Monday, May 31, 2010

Wonderful Weekend

I have been looking forward to Memorial Day weekend for weeks, and it did not disappoint. (Warning--long post with LOTS of pictures!)

Our div school friends Anna Russell and Chris got married on Saturday. They came to our wedding 3 1/2 years ago as a couple around the very start of their dating relationship, and we were so happy to see them tie the knot. They are a terrific couple and it was a gorgeous wedding (as we knew it would be!)

A.R. looked amazing--her dress and veil were so classic-looking. And I loved the peach roses (my favorite!)

I admit, part of the reason I had been looking forward to the wedding was the opportunity to wear my green dress that I love. I've only worn it one other time and we forgot our camera that time! (Yes, the color coordination with Matt's tie was intentional. Anyone that knows me--did you expect any less?)
The reception was held at the bride's grandmother's house in Belle Meade, with the cocktail hour in the house and gardens, and dinner/dancing under a tent on the lawn. Simply gorgeous--love the flower-laden chandelier and checkerboard dance floor.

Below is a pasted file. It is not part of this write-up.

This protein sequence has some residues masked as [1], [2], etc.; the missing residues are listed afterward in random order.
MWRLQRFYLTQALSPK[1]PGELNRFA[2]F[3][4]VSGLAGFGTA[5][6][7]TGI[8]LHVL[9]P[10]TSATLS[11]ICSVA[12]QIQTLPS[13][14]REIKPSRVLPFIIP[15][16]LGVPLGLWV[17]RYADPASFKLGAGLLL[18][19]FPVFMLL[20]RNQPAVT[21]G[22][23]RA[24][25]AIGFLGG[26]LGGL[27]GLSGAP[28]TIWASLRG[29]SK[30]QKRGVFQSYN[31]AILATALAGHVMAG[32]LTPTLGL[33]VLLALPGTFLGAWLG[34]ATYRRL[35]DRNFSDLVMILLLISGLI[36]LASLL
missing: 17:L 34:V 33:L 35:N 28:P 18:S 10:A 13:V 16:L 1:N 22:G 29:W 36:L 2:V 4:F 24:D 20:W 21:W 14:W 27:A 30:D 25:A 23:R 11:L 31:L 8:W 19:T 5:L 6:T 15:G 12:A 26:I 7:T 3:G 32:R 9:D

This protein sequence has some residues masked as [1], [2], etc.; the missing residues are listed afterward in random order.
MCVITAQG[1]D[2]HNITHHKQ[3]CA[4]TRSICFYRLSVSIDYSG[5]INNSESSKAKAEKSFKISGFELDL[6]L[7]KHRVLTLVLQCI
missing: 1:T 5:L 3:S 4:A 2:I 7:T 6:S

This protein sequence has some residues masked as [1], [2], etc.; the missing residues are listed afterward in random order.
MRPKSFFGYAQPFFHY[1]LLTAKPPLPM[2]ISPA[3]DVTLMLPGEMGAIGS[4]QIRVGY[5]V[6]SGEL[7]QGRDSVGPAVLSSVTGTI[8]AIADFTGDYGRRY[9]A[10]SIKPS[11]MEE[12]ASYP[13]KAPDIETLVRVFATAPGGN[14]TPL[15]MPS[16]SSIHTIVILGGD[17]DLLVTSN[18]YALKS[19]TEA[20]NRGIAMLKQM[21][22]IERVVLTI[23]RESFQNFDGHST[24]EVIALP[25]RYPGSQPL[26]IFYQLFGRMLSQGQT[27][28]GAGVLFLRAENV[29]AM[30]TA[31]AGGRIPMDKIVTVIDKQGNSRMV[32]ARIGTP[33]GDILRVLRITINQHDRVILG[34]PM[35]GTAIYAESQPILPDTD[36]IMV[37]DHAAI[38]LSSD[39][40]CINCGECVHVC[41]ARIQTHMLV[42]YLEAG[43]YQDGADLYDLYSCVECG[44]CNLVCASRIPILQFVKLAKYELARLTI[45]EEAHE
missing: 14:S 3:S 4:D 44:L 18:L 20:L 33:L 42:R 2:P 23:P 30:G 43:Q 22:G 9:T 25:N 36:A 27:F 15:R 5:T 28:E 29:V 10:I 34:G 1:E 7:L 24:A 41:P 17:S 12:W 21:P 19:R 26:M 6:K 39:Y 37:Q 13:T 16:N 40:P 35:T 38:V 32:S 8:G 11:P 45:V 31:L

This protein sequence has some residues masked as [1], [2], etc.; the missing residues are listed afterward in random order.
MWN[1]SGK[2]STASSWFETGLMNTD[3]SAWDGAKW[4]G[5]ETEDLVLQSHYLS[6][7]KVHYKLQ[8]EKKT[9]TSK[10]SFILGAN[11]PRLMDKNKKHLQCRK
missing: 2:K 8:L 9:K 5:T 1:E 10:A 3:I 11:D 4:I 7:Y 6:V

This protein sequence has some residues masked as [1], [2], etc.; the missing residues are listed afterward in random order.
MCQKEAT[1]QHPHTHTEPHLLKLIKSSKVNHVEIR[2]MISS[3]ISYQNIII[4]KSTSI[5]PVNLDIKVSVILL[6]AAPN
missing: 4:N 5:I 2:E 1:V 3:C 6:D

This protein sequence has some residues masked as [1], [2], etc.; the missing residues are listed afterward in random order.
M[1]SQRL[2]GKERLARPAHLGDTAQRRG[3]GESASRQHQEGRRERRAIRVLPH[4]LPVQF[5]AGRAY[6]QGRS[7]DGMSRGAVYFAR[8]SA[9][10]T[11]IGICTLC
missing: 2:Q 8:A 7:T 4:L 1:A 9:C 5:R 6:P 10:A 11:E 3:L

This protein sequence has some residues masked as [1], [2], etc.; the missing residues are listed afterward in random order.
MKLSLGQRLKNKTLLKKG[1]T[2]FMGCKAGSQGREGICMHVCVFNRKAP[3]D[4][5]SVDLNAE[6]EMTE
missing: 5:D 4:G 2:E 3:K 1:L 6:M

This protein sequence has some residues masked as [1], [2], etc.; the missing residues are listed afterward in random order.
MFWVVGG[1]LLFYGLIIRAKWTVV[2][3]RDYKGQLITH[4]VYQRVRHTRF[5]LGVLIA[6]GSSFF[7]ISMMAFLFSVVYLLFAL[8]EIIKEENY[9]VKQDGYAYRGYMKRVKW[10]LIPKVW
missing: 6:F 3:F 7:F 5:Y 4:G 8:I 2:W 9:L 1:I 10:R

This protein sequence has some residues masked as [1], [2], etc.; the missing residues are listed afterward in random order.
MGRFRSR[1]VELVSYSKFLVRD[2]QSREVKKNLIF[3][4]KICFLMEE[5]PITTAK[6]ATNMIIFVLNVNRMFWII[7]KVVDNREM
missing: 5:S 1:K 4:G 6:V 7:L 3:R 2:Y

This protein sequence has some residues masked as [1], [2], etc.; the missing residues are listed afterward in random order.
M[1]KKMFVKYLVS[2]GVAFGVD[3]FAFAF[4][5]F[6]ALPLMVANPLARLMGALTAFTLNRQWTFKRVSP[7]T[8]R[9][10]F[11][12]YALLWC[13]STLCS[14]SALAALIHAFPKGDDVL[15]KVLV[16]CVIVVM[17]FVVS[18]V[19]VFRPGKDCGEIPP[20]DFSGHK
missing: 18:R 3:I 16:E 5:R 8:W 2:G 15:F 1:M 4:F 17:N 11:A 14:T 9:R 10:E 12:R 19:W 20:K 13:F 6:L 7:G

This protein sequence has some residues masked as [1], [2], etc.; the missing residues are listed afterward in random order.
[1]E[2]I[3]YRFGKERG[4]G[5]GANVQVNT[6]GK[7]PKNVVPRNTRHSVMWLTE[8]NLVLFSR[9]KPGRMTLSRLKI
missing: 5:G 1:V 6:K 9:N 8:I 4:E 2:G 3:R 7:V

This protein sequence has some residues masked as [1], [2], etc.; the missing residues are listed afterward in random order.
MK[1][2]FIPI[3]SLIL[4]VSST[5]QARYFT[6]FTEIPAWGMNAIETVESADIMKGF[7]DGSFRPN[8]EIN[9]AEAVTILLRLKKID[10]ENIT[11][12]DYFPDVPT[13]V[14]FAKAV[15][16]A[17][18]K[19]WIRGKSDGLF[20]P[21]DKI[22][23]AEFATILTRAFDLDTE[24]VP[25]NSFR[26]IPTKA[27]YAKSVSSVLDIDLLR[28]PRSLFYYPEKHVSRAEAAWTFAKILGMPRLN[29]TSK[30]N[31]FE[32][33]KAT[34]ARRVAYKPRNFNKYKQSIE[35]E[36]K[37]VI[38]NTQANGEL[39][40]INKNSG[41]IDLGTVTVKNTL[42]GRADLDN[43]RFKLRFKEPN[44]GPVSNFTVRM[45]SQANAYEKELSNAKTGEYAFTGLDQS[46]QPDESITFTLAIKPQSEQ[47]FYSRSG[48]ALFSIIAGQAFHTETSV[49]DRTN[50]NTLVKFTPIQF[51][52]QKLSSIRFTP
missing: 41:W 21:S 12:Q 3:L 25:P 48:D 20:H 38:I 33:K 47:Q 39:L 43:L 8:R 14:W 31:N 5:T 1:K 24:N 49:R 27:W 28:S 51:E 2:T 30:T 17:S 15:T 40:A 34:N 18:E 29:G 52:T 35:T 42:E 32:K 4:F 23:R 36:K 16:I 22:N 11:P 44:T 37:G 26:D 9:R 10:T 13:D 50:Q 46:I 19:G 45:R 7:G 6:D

Funny aside--the ground was a little soft, so when I wasn't on the dance floor, my heels would sink into the ground a bit. At one point, my four-inch stillettos sank all the way in, such that my feet were flat on the ground, and I couldn't move!! Matt had to grab me around the waist and pick me up to "free" me! It was really funny.

We did spend a lot of time on the dance floor, though, so no worries! The eight-piece City Lights Orchestra was great, and we had so much fun with all our old "trivia gang"--the friends we played trivia with every Wednesday night for about two years in 05-06.

We saw the happy couple off around midnight, and then went back to our hotel. It may seem silly to get a hotel when you live 50 miles away and have close family 15 miles away, but we decided to make an event of it, leaving Kate overnight with Matt's parents and having a night to ourselves. We slept in until 9:30 (9:30!!) and went to church at the Episcopal Cathedral where the ceremony had been held. I actually went to that church for my first six months or so in Nashville (having been active in an Episcopal church my last year or two of college), and it was lovely a) to have a Sunday as a "normal couple" going to church together (oh, how I long for that!) and b) to enjoy high-church worship (which I appreciate as much but for very different reasons from contemporary worship, as I wrote about here).